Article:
By Renee Reese, Fort Stewart Public AffairsApril 7, 2011
FORT STEWART, Ga. - April is Month of the Military Child.
This month long celebration is a legacy of former defense Secretary Caspar Weinberger and was established to underscore the important role children play in the Armed Forces community.
Seventeen year old T'era Alston understands what it means to grow up as a child with a parent serving in the military and the level of commitment that it takes from the entire Family.
Born at Fort Wainwright, Alaska; then later moving to Fort Sill, OK, T'era now considers Fort Stewart home.
Her dad, retired Sgt. 1st Class Terrence Alston, retired from active duty while stationed at Stewart, and is now a civilian as an emergency operations center specialist.
She and her older brother Terrence Alston II, who is a sophomore in college, managed to pick up the pieces and become more independent while their Dad was away serving his country.
"Being able to stand on my own and the drive that I have to not depend on others is something my dad has taught me," said T'era. "I'm trying to do more things on my own," she added.
T'era understands why the military community comes together each April to celebrate Month of the Military Child.
"I think it's important because of what our Family Members do, they put their lives on the line," said T'era. "They give a lot to the country and some may not realize what we the children have to deal with and sometimes that can be difficult," she added.
Having to PCS after you have met new friends is not easy, but she has always found a way to manage the anxiety of moving and meeting new friends.
"The people I went to school with was my Family, and it was hard leaving them," said T'era. "As long as you make the best of it, good things will come." she added. "When you are closed minded, it's hard to meet new friends."
Moving from one installation to the next allowed T'era to experience new things and new cultures. Resiliency is a characteristic that she has learned from her dad. Being funny and outgoing is something she relied on heavily when she and her Family moved.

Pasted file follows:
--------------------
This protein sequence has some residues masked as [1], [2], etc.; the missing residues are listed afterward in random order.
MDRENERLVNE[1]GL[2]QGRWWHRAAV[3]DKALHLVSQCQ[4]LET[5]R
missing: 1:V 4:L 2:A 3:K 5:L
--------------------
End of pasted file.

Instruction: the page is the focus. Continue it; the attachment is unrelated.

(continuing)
The closeness she shares with her sibling was deeply rooted during their dad's absence during his tour to Korea and Thailand.
"Me and my brother have always been really close, so when my dad was gone, it made us closer because we were all we had besides our mom," said T'era. "When he was in Korea and other places, my mom kept us busy with sports," she added.
Sports was introduced to T'era by her mom, Evelyn Alston, as a way to keep busy, and it has since remained with her. Playing sports has been and still is a big part of her young life. "If it was not cheerleading it was basketball or soccer, something to keep us busy," said T'era. "It helped to pass the time so that you don't think about it."
Fast forward to now, and T'era is the apple of her dad's eye with her recent induction into the National Honor Society, with her mom being equally proud.
Both hard work and independence traits were instilled in both children by their parents at an early age; which are a direct reflection from them being military children.
"Military kids seem to stand out more," T'era said. "A lot is expected of them because of the role their parents." Her advice to other military children is to remain open minded to new experiences and more importantly, for them to be themselves.
Given her military background of growing up with a parent in the military, T'era says she would not change a thing and would happily do it all over again.
"Being able to move around and meet new people has helped me become the person I am today," said T'era. "So when I'm older and out on my own, I will know how to handle different situations and people."
T'era currently attends First Presbyterian Christian Academy in Hinesville, where she makes it a point to help her fellow classmates understand math, a subject matter that she quickly grasps. As far back as she can remember, math has always been her favorite subject.
"Math has always clicked with me," said T'era. "If a classmate has a question, I will stop what I'm doing to try and help even if it means that I have to take work home with me to finish."
"You have to find the balance and it helps to stay focused on your work." said T'era.
Five years from now, T'era envisions herself in college and perhaps majoring in early childhood education. She can thank her mom, an assistant facility director for a Fort Stewart Child Development Center, for that current chosen career path.
Her close friends describe T'era as funny, outgoing, and maybe over the top at times. However, setting herself a part from her classmates is what she attributes to being inducted into the honor society.
"When my parents found out, they were really excited," said young T'era.
"It was a proud moment for me and was a bright light at the end of the tunnel," her mother said.
Having both parents there to support her dreams is something she is most proud of.
Her mother adds that being supportive of military children is critical for all parents.
"The parent must be involved and show your child that you are interested in everything they do," said Evelyn. "Our life was about our children."
Evelyn also states that celebrating month of the military child should happen more often because of their experiences.
"We [parents] get orders, we move", said Evelyn. "They deserve to be celebrated because they did not ask for the military lifestyle. "They are champs and we need to make their lives a little easier."